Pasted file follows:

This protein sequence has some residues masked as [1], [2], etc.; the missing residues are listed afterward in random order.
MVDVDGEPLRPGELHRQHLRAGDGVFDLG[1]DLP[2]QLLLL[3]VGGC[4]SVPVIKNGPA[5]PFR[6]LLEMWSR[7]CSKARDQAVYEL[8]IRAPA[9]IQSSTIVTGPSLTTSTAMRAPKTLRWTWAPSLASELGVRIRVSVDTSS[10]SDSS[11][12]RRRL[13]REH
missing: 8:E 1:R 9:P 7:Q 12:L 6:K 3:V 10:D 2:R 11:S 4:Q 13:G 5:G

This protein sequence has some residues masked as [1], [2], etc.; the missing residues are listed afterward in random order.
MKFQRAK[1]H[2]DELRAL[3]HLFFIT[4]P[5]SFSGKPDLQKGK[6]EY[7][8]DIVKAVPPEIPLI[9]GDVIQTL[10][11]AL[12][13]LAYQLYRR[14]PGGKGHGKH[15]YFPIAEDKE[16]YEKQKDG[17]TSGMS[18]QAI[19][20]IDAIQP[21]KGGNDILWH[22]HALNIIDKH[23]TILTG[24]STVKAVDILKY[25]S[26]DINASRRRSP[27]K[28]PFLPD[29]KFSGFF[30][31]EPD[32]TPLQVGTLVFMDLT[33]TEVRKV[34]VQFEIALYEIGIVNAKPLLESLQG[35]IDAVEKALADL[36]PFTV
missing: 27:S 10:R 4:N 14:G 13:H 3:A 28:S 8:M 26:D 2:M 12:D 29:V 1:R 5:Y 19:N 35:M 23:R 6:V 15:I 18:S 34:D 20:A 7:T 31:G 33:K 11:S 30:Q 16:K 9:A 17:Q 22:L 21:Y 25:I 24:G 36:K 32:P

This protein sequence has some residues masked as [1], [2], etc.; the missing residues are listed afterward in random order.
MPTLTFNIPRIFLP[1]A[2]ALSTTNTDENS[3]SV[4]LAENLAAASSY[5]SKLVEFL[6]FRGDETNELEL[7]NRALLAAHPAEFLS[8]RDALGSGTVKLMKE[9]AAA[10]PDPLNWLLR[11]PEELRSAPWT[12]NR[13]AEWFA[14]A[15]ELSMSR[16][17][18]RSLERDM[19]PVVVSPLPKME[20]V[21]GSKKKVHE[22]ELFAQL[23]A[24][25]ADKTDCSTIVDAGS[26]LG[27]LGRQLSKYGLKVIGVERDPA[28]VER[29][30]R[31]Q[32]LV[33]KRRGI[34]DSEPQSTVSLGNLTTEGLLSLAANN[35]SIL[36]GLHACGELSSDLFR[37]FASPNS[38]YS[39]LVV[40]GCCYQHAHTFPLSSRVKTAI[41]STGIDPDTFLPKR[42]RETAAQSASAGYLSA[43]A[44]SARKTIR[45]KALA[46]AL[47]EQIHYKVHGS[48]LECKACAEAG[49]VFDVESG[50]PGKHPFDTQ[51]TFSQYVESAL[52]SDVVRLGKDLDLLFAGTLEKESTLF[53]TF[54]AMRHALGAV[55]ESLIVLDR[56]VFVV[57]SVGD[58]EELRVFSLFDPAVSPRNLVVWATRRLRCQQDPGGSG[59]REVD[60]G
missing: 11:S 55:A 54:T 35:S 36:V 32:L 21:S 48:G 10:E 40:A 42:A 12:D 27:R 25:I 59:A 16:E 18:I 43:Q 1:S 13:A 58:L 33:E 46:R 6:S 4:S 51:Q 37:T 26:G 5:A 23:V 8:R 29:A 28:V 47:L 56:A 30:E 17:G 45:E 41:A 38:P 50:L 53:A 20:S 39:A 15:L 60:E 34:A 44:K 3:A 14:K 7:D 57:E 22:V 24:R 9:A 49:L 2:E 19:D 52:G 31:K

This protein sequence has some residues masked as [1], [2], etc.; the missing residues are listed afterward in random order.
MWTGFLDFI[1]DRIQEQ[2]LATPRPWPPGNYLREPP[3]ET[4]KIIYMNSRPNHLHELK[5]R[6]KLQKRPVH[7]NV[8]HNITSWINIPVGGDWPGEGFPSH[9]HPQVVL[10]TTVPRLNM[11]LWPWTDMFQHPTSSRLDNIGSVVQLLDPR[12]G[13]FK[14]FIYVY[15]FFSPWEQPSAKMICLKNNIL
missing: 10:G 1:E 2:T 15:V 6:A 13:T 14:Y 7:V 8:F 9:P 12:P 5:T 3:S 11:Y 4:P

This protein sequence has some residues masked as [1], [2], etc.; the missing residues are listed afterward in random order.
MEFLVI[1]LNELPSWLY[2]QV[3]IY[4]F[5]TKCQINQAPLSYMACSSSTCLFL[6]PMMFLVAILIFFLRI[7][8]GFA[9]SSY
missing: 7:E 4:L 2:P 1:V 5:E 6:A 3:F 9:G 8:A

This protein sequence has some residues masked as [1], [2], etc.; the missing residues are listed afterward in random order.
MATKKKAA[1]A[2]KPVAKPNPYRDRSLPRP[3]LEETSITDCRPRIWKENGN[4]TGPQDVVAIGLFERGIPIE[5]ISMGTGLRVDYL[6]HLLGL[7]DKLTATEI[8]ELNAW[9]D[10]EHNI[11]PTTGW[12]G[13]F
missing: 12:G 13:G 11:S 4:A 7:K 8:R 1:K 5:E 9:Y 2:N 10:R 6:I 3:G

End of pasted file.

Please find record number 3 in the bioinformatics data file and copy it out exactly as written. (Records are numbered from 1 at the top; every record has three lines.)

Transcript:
This protein sequence has some residues masked as [1], [2], etc.; the missing residues are listed afterward in random order.
MPTLTFNIPRIFLP[1]A[2]ALSTTNTDENS[3]SV[4]LAENLAAASSY[5]SKLVEFL[6]FRGDETNELEL[7]NRALLAAHPAEFLS[8]RDALGSGTVKLMKE[9]AAA[10]PDPLNWLLR[11]PEELRSAPWT[12]NR[13]AEWFA[14]A[15]ELSMSR[16][17][18]RSLERDM[19]PVVVSPLPKME[20]V[21]GSKKKVHE[22]ELFAQL[23]A[24][25]ADKTDCSTIVDAGS[26]LG[27]LGRQLSKYGLKVIGVERDPA[28]VER[29][30]R[31]Q[32]LV[33]KRRGI[34]DSEPQSTVSLGNLTTEGLLSLAANN[35]SIL[36]GLHACGELSSDLFR[37]FASPNS[38]YS[39]LVV[40]GCCYQHAHTFPLSSRVKTAI[41]STGIDPDTFLPKR[42]RETAAQSASAGYLSA[43]A[44]SARKTIR[45]KALA[46]AL[47]EQIHYKVHGS[48]LECKACAEAG[49]VFDVESG[50]PGKHPFDTQ[51]TFSQYVESAL[52]SDVVRLGKDLDLLFAGTLEKESTLF[53]TF[54]AMRHALGAV[55]ESLIVLDR[56]VFVV[57]SVGD[58]EELRVFSLFDPAVSPRNLVVWATRRLRCQQDPGGSG[59]REVD[60]G
missing: 11:S 55:A 54:T 35:S 36:V 32:L 21:S 48:G 10:E 40:A 42:A 12:D 27:R 25:I 59:A 16:E 18:I 43:Q 1:S 13:A 58:L 33:E 46:R 6:S 4:S 51:Q 37:T 26:G 5:A 23:V 8:R 29:A 28:V 47:L 56:A 30:E 17:G 45:E 41:A 38:P 50:L 53:A 20:S 39:A 15:L 60:E 34:A 44:K 3:A 14:K 7:D 57:E 22:V 24:R 9:A 49:L 2:E 19:D 52:G 31:K